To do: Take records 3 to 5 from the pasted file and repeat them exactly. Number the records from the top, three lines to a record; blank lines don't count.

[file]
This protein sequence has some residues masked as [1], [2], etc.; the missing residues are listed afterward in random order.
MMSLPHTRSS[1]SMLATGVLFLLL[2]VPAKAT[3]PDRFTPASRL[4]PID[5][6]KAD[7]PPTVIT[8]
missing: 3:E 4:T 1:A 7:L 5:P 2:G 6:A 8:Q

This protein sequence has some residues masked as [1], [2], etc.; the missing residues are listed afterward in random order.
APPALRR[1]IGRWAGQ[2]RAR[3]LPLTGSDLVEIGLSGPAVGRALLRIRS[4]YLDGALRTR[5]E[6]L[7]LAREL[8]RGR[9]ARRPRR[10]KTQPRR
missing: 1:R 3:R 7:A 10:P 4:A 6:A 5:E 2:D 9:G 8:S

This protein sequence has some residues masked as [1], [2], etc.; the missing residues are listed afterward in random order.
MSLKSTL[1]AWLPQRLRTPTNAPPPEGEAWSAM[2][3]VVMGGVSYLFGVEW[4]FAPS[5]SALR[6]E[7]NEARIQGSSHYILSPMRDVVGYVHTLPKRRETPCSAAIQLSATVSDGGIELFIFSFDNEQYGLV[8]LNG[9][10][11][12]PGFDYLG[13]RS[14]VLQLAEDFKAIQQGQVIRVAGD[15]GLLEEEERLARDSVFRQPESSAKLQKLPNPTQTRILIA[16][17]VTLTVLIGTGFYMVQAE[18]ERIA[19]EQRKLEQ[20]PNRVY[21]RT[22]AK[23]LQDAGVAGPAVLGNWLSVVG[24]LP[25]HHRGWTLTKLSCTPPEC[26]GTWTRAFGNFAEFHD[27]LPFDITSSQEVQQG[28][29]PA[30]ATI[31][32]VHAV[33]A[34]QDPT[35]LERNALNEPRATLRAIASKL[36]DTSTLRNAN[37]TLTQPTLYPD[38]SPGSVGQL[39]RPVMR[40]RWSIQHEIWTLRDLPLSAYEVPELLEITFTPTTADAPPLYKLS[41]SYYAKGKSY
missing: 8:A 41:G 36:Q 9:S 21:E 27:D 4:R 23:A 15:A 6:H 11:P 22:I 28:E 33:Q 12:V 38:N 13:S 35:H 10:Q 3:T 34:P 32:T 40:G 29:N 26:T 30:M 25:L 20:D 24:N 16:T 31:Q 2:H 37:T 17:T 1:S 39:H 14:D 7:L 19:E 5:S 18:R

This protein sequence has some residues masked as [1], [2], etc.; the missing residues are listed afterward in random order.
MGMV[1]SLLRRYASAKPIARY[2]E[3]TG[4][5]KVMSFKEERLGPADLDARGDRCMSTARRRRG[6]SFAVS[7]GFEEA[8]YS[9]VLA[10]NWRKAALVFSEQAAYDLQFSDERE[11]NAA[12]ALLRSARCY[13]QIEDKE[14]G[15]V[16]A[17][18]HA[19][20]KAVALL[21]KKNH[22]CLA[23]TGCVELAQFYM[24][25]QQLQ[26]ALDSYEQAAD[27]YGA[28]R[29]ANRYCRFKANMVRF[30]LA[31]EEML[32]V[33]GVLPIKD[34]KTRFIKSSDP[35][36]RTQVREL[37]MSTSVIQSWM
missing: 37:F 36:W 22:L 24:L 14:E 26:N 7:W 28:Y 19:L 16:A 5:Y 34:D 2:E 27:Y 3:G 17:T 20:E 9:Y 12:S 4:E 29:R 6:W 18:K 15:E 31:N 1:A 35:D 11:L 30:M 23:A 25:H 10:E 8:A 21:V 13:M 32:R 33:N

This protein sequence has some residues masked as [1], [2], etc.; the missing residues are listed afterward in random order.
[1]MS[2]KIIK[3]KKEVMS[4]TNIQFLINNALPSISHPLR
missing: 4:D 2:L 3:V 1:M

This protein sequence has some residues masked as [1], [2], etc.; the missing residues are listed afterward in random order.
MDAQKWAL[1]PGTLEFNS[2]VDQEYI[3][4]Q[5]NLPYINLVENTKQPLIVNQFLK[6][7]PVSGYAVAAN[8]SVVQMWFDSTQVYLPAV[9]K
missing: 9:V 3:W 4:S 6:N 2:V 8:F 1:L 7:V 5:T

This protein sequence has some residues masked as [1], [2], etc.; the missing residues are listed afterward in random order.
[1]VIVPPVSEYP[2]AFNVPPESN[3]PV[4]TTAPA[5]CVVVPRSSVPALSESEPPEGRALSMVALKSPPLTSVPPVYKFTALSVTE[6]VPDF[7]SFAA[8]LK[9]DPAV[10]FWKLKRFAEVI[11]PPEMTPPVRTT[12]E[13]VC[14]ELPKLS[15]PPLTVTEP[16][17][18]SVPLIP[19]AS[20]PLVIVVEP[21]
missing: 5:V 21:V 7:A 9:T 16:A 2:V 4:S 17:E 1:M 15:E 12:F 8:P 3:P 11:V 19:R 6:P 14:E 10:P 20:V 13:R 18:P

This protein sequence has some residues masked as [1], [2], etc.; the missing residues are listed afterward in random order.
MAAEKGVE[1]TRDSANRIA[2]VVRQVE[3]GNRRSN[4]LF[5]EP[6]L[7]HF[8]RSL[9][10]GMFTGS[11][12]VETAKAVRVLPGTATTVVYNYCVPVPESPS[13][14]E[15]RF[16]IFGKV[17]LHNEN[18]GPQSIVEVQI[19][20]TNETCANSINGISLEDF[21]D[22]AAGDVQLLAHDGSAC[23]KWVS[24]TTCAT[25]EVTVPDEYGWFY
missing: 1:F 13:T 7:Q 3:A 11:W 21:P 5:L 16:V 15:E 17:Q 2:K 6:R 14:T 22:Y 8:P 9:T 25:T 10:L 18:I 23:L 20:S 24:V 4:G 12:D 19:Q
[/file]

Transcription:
This protein sequence has some residues masked as [1], [2], etc.; the missing residues are listed afterward in random order.
MSLKSTL[1]AWLPQRLRTPTNAPPPEGEAWSAM[2][3]VVMGGVSYLFGVEW[4]FAPS[5]SALR[6]E[7]NEARIQGSSHYILSPMRDVVGYVHTLPKRRETPCSAAIQLSATVSDGGIELFIFSFDNEQYGLV[8]LNG[9][10][11][12]PGFDYLG[13]RS[14]VLQLAEDFKAIQQGQVIRVAGD[15]GLLEEEERLARDSVFRQPESSAKLQKLPNPTQTRILIA[16][17]VTLTVLIGTGFYMVQAE[18]ERIA[19]EQRKLEQ[20]PNRVY[21]RT[22]AK[23]LQDAGVAGPAVLGNWLSVVG[24]LP[25]HHRGWTLTKLSCTPPEC[26]GTWTRAFGNFAEFHD[27]LPFDITSSQEVQQG[28][29]PA[30]ATI[31][32]VHAV[33]A[34]QDPT[35]LERNALNEPRATLRAIASKL[36]DTSTLRNAN[37]TLTQPTLYPD[38]SPGSVGQL[39]RPVMR[40]RWSIQHEIWTLRDLPLSAYEVPELLEITFTPTTADAPPLYKLS[41]SYYAKGKSY
missing: 8:A 41:G 36:Q 9:S 21:E 27:D 4:R 23:A 15:A 6:H 11:P 22:I 28:E 33:Q 12:V 38:N 13:S 35:H 10:Q 3:T 34:P 32:T 40:G 29:N 26:T 30:M 25:L 20:D 24:N 16:T 31:Q 2:H 37:T 17:T 1:S 39:H 14:D 7:L 19:E 5:S 18:R

This protein sequence has some residues masked as [1], [2], etc.; the missing residues are listed afterward in random order.
MGMV[1]SLLRRYASAKPIARY[2]E[3]TG[4][5]KVMSFKEERLGPADLDARGDRCMSTARRRRG[6]SFAVS[7]GFEEA[8]YS[9]VLA[10]NWRKAALVFSEQAAYDLQFSDERE[11]NAA[12]ALLRSARCY[13]QIEDKE[14]G[15]V[16]A[17][18]HA[19][20]KAVALL[21]KKNH[22]CLA[23]TGCVELAQFYM[24][25]QQLQ[26]ALDSYEQAAD[27]YGA[28]R[29]ANRYCRFKANMVRF[30]LA[31]EEML[32]V[33]GVLPIKD[34]KTRFIKSSDP[35][36]RTQVREL[37]MSTSVIQSWM
missing: 37:F 36:W 22:L 24:L 14:E 26:N 7:W 28:Y 19:L 16:A 5:Y 34:D 2:E 27:Y 3:G 17:T 20:E 9:Y 12:S 4:E 29:R 6:W 18:K 15:E 31:N 1:A 35:D 11:L 30:M 23:A 25:H 10:E 8:A 21:V 13:M 32:R 33:N

This protein sequence has some residues masked as [1], [2], etc.; the missing residues are listed afterward in random order.
[1]MS[2]KIIK[3]KKEVMS[4]TNIQFLINNALPSISHPLR
missing: 4:D 2:L 3:V 1:M